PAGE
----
POV: Talk about The Beaches of Agnès.
Agnès Varda: I would call The Beaches of Agnès an autobiographical documentary, even though it's about more than just me. It shows the people who have surrounded me, who have helped me exist, who have inspired me, who love me and whom I love. There's a Gertrude Stein book called Everybody's Autobiography. That's the kind of feeling I wanted to convey in the film.
The film is simple. I didn't want to make it complicated or sophisticated. I didn't want to show all my troubles. Instead, it's about what happened between me and the people who have been in my life. I especially wanted to show my love for Jacques Demy. He passed away 20 years ago, and I wanted to make clear, and make present, his absence. Missing Jacques Demy, I think, casts a sweet melancholy tone over the film. I'm not a weeping widow — I'm very active and happy, and I enjoy my children and grandchildren. But I still feel his absence, especially here in the house, because it's where we lived. But this is not a tragedy. The people you love don't disappear, even when they've passed away.
POV: What is your approach to filmmaking?
Varda: As a photographer, I learned about looking at things, using lenses and choosing a point-of-view. Later, when I decided to become a filmmaker, I used all of those things. You have to feel, you have to look precisely, you have to make choices; then, you have to know a minimum of technique to execute what you want to do.
I've worked with a range of equipment when filming. I worked with 16-millimeter film and 35-millimeter film. Then I worked with video cameras that recorded on cassettes, and then cards, and now I also work with recorders that record HD. Around 2000, there began to be cameras that I could use myself. Now I mix images made by a director of photography with images that I shoot myself.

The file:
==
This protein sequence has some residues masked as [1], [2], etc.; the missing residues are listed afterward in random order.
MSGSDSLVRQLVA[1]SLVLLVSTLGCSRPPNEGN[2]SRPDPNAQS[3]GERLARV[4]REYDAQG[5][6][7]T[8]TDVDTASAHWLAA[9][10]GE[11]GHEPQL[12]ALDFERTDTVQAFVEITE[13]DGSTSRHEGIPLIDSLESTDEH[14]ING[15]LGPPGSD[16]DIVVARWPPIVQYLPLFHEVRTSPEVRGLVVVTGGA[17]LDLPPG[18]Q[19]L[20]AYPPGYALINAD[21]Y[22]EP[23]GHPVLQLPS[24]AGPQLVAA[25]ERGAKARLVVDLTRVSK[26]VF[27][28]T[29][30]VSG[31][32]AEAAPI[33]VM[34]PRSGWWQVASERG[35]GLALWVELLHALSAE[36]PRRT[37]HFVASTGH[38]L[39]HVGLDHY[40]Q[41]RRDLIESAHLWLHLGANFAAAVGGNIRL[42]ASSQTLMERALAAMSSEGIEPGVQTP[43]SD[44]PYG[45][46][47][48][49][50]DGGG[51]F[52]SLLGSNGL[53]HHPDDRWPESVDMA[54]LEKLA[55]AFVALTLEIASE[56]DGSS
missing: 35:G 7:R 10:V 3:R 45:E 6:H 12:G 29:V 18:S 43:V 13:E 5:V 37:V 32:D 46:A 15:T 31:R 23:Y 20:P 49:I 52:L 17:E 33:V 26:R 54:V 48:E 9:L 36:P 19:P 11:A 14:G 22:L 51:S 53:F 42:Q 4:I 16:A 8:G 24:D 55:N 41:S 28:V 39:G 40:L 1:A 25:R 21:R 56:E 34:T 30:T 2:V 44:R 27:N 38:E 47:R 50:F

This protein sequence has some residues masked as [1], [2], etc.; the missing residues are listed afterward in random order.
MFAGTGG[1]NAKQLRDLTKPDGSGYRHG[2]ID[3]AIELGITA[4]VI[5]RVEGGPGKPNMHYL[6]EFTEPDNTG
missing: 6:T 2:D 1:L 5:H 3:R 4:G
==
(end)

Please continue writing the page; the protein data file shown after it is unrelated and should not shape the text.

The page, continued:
I like to combine a handmade piece of film with a professionally made image. And these images all fit, because I am the person who is putting them together. In many American films, there are clear-cut categories of work: The producer does this, the screenwriter this, the director this and the editor this. I love the idea that my films are handmade, and I do a little bit of everything. There are producers, but I work with them. When there are business discussions, I am part of those discussions. I like to write, I like to shoot and I do the editing day after day with the editors. While I don't always know how to work with Avid, or the editing systems, I do think that choices have to be made every day, and I like making those choices. I believe in what is called cinema d'auteur, and I think you should get the feeling, when you're watching a film, that it was shaped by the vision of one person. I prefer a film that gives you the feeling that there's somebody behind the film, holding the film together and inventing something.
POV: This film in particular relies on chance and spontaneity. Can you talk about the role that chance plays in your filmmaking?